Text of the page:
Prized for warmth and statement style, curtains are making a comeback. Choose the right fabric, get the perfect hang and your windows will be the star of the show.
Since the turn of the millennium, we’ve been taking down our curtains in favour of putting up Scandi-style blinds and an array of shutters. But this year, they’re set to make a comeback.
Curtains have always introduced a sense of cosiness. Versatile and sumptuous, they set the tone of a room, adding colour, interest and warmth.
Kiss the floor: Cabbages & Roses Paris Rose curtains, £50, www.terrysfabrics.co.uk. Curtains can set the tone of a room, adding colour, interest and warmth
Keen to invest? Rather than buying the most expensive fabric, pay attention to texture, fullness and finish.
The cosseting nature of curtains is perhaps part of their appeal.
‘Right now, they create a sense of familiarity and calm,’ says interior designer Lisa Bradburn. ‘There is something comforting about drawing the curtains at night and shutting out the world.
‘The pandemic has made us crave a return to nature, too. I’m finding that clients are drawn to linens, soft wools and cottons, which all induce a sense of wellbeing.’
Choosing the right curtain depends on the purpose; are they to filter the light, provide privacy, or to add warmth or softness?
‘Assessing these priorities will help guide fabric choices as there are so many options from natural plains to embroidered prints and luxurious weaves,’ says Thomas Sanderson’s Laura O’Connell.
Bear in mind that curtains can add drama to a room or act as a subtle, but unifying decorative note. Bold patterns can work brilliantly but large drapes will become a substantial feature when drawn. So choose a print that you can live with.
‘If you have a lot of colour and pattern in a room already, then picking a complementary yet muted design with a decorative border or trim will help balance the space out,’ says Kelling Designs’ Emma Deterding.
‘Conversely, a neutral scheme benefits from bolder drapes, whose colour or pattern can be picked up in cushions and accessories.’
Drawn and altered
Made-to-measure or ready-made? There are some quality, affordable choices among ready-to-hang, but don’t assume that bespoke will be out of your price range.
‘You can use an inexpensive linen with which to have curtains and blinds made, without breaking the bank,’ says curtain specialist Stephanie Douthwaite.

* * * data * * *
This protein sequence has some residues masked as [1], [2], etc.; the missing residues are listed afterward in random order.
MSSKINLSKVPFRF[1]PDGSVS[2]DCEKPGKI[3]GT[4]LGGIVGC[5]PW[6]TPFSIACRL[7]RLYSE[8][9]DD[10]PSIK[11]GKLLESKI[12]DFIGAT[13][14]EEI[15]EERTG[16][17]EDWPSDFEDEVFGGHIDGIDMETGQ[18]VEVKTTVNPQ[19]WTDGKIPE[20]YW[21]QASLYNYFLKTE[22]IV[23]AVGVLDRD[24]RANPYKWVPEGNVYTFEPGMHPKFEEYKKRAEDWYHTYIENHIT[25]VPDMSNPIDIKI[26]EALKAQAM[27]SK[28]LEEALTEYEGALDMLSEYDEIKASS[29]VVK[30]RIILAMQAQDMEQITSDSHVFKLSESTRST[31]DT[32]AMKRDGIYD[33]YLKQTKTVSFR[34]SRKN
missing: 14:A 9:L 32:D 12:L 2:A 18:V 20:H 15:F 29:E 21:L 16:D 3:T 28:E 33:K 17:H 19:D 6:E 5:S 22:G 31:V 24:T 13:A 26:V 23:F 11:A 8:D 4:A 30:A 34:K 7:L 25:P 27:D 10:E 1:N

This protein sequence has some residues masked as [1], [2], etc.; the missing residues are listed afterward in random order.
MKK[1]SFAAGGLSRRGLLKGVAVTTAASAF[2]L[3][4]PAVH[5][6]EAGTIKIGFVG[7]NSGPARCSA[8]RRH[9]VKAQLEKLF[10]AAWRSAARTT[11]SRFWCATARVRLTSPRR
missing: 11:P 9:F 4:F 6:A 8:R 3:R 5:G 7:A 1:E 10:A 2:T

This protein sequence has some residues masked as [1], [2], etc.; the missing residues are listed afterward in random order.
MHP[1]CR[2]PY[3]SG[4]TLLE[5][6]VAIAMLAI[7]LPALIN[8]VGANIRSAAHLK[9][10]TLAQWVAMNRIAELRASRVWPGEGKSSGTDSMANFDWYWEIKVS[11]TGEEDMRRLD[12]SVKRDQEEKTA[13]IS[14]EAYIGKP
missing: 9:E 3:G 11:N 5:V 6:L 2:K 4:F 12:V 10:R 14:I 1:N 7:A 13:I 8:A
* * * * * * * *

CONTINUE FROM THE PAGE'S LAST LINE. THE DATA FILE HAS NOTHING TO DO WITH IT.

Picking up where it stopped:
‘And there are also some online warehouses selling designer fabrics at a fraction of the cost.’
Whether you go for off-the-peg or bespoke, consider length, too. Full-length curtains, even at small windows, look more modern than half-height curtains.
‘In a busy kitchen with garden doors, you may prefer to keep the curtains just skimming the floor, but in cosier spaces such as living rooms and bedrooms, options that ‘kiss’ the floor, using an extra 2cm to 5cm in length, work well,’ says Alice Mackenzie-Charrington.
Lined curtains can help create a fuller look and block out much of the light. Interlined curtains, which have an additional layer, provide extra insulation and light reduction.
‘Some fabrics, such as silk or velvet, are more affected by sunlight than others, which can cause them to fade or deteriorate,’ warns interior designer Louise Robinson (louiserobinsoninteriors.com). ‘At a west or south-facing window, a lining is advisable to act as a protective barrier.’
All the trimmings
Don’t neglect trimmings and fittings. ‘Trimmings can turn everyday curtains into something extraordinary,’ says Samuel & Sons’ Marisa Gutmacher (samuelandsons.com). ‘A large-scale high contrast geometric border creates a bold statement, while a waterfall of cascading tassels or pom-pom fringing introduces a playful note.’
How your drapes hang is also determined by their heading. Traditional pleats — pinch, double, triple and cartridge — produce a curtain that hangs uniformly from top to bottom. More contemporary wave styles, which stack back neatly, work well with large windows.
If you are hanging curtains from a pole, think about size and scale. Use narrow rods with sheers and weightier rods for substantive fabrics.
‘Try adding a pelmet to the top of the curtains instead of a pole if you would like to have blinds too as this offers added depth for fitting or helps to project curtains over shutters, for example,’ advises Nicole Salvesen (salvesengraham.com).
Measuring is often best left to the experts. John Lewis & Partners (johnlewis.com) offers a complimentary service which is available virtually, too. And Hillarys (hillarys.co.uk) has advisers who offer home visits.
Choose curtains with these tips in mind and you’ll have a result that adds up to more than just window dressing.
What your home really needs is a… storage basket
The £40 Idaho black basket, pictured, from Habitat is at Argos (argos.co.uk)
Basket weaving, the world’s oldest craft, rose to popularity because the materials (grasses and reeds) were freely available, but also because these containers were handy for carrying and storing stuff.
Not much has changed, although back in 27,000 BC when baskets were first made, nobody envisaged their use as the place to stash ugly working-from-home kit in the 21st century.
But this is one of the reasons that your home needs some large baskets now.
In an ideal world, we would all be tidying up and ridding ourselves of unwanted impedimenta. But, in practice, we don’t have the inclination, and baskets give the impression of order.
The Cotswold Company (cotswoldco.com) has a £225 hall bench with three large baskets.
And Not On The High Street (notonthehigh street.com) has square handwoven baskets for £45. Ikea’s £12 Branas basket comes in natural, grey or white rattan (ikea.com).
The £40 Idaho black basket from Habitat is at Argos (argos.co.uk). A small price to pay to hide laptops, cables and other unlovely items.